Saudi crown prince hosts Israeli, American evangelicals in Jeddah
The visit comes on the eve of the September 11, 2001 terrorist attacks in the United States, in which 15 of the hijackers who crashed jetliners into the twin towers in New York were identified as Saudi nationals.
Crown Prince Mohammed bin Salman met the delegation, led by Israeli-American author Joel Rosenberg, at his palace in the western city of Jeddah, the official Saudi Press Agency said.
"Honoured to be back in kingdom of Saudi Arabia for (the second) time in less than a year," Rosenberg said on Twitter.
"We met (with) his royal highness the crown prince (and) other senior officials to discuss terrorism, peace, religious freedom and human rights."
The delegation also met Prince Khalid bin Salman, the kingdom's deputy defence minister, and secretary-general of the Muslim World League Mohammed al-Issa, SPA reported.
The crown prince hosted a similar delegation led by Rosenberg that travelled last November to Saudi Arabia, which is home to Islam's holiest sites in Mecca and Medina and where the practice of other religions is banned.
Saudi leaders have courted a flurry of representatives of various Christian traditions in recent months.
In April 2018, Saudi Arabia hosted French Cardinal Jean-Louis Tauran, who headed the Vatican's Pontifical Council for Interreligious Dialogue. Tauran, who died in July 2018, was seen as an energetic promoter of dialogue between the Catholic Church and Islam.
And in November 2017, the head of Lebanon's Maronite church, Beshara Rai, paid an official visit to Saudi Arabia where he met King Salman and Prince Mohammed.
Prince Mohammed, the heir to the Saudi throne, has sought to project a moderate image of his austere kingdom, often associated in the West with jihadist ideology.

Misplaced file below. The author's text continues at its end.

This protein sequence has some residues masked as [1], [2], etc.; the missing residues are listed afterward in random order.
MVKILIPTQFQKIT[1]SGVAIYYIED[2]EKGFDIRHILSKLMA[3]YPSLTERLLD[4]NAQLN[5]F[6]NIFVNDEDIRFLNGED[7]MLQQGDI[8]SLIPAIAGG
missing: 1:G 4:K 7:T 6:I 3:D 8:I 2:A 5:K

Read more: 'Give me headphones and coffee and I'll chop his body up': Khashoggi's murderer
But the self-styled reformer has faced global criticism for the kingdom's poor human rights record including the jailing of political activists and critics.
Most recently, the controversial crown prince has been criticised for the killing of Saudi journalist Jamal Khashoggi at the Saudi consulate in Istanbul last year, which according to CIA and UN reports, was orchestrated by the prince himself.
Saudi Arabia has denied any involvement by the crown prince but its own investigation acknowledged the operation was planned by two of the prince's top aides.
This week, a Turkish newspaper released new recordings detailing the moments running up to the death of the Washington Post Saudi journalist, providing yet more evidence that top-level officials had plotted his vicious murder.
Just 12 minutes before Khashoggi entered the building on October 2 last year, Saudi intelligence officer Maher Abdulaziz Mutreb was discussing what to do with his body after the murder with head of the Saudi Scientific Council of Forensics Salah Mohammed Tubaigy and a forensic scientist.
“Is it possible to put the body in a bag?", Mutreb asked Tubaigy at 1:02pm.
“No, it is too heavy and too long. I have worked continuously in handling the bodies. I know how to cut it well. I have never worked on a living body, but I can handle it easily”, Tubaigy replied, noting he usually dons headphones and drinks coffee prior to dismembering corpses.
“After I tear up his body, I’ll wrap the parts in a bag, put it in suitcases and take it out.”
Just before Khashoggi’s arrival, Mutreb asked if “the sacrificial animal has yet arrived”. At 1:14pm, a member of the execution team informed the Saudi official that Khashoggi had arrived in the embassy.
Moments later, the recordings revealed Khashoggi's last word: “I have asthma. Please, you’ll strangle me”, shortly before the sounds of the saw dismembering him was heard.
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